There is a great deal of misunderstanding about hummingbird and oriole feeders. I think a lot of it has to do with the fill it and leave it nature of most other types of bird feeders. I have customers who have confessed to filling their hummingbird feeders in April and leaving them for weeks and even months. They couldn’t understand why they hadn’t seen any hummingbirds. Have you ever left Kool Aid in the refrigerator too long, never mind out in the sun? Would you drink it with mold floating around in it? Help your hummers out by:
- Keeping your feeder clean…If the nectar in your feeder is cloudy looking or especially if it has black spots forming on the glass or plastic, it has gone bad. When temperatures reach the mid-80’s this can happen in just a couple of days. If your feeder is in full sun, the nectar can go bad in a day. If your feeder allows you to run it through the dishwasher, great, if it doesn’t a good set of brushes (my favorite are the ones from Songbird Essentials™) will help greatly. Unless your feeder requires that you fill it full to prevent it from leaking, I would only fill it about 1/4-1/2 full until the activity level picks up.
- Resist the temptation to make your nectar mix too sweet. All studies show that 4 parts water to 1 part sugar is the best ratio for hummingbirds. Too sweet and the hummingbirds must spend extra time seeking out water to help break down the extra sugar.
- Keeping ants out of your feeder…Not everyone has problems with ants in their nectar feeders (but most do). Ant Moats are a very simple and inexpensive device that uses water to keep ants from ever making it to your feeder.
- Keeping bees away…Bees are far more challenging to deal with than ants and just get worse as the summer wears on. Yellow is known to attract bees to flowers, so on a hummingbird feeder it tends to attract bees as well. My favorite solution to this problem is the Aspects’ Hummzinger Ultra. It includes Nectar Tips that fit over the inside openings of the feeder. Hummers can push their bills through them to drink but the bees cannot.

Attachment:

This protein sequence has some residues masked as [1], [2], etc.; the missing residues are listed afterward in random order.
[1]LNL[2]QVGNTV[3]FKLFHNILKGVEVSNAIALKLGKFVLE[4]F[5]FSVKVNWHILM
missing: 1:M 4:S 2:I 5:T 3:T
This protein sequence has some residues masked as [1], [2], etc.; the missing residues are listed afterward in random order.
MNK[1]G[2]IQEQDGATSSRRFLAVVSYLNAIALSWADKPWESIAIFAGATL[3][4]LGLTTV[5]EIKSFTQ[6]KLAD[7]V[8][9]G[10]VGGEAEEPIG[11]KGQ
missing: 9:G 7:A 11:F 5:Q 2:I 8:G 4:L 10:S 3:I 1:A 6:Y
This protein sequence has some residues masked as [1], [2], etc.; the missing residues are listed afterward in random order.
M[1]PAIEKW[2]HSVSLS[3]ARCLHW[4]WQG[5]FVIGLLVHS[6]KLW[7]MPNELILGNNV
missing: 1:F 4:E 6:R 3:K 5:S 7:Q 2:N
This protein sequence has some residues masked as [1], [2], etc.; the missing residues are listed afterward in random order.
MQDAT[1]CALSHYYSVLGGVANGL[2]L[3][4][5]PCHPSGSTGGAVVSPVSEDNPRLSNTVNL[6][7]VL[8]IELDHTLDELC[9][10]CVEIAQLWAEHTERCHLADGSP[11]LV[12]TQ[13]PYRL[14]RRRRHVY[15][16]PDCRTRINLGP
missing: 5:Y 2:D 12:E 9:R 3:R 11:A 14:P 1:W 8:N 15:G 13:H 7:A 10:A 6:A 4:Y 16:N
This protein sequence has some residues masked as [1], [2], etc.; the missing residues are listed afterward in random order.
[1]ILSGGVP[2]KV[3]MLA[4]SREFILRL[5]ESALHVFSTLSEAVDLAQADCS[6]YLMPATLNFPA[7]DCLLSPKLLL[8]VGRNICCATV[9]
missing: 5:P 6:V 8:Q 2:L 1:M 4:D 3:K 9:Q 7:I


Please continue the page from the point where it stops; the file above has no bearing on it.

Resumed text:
- Do you have a source of water? Don’t be surprised to see these little winged gems zipping back and forth through your sprinkler. The very best set up is a Mister. These little hoses spew a fine mist that is just right for hummingbirds. It attaches to your outdoor faucet and can be snaked up into a shrub for watering a patch of vegetation while providing water for the birds.
- Do you have enough feeders out? During the fall (late July through September), our adult birds are joined by the babies and migrating birds. They are all looking for food to help them with their journey south. Most of our dedicated hummingbird people put out extra feeders this time of year and take care to place them far apart. This keeps one bird from being able to dominate your feeder station. Good landscaping will help this as well.
- Don’t forget about your landscaping (natural feeders). Many native wildflowers are great for attracting hummingbirds. They favor red and orange flowers, especially ones that are tubular in shape. My favorite is Cardinal Flower or Red Lobelia. It blooms just in time for the fast and furious fall hummingbird season.
Don’t forget the simple rule: Clean Food, Clean Water, Shelter.
By Mark McKellar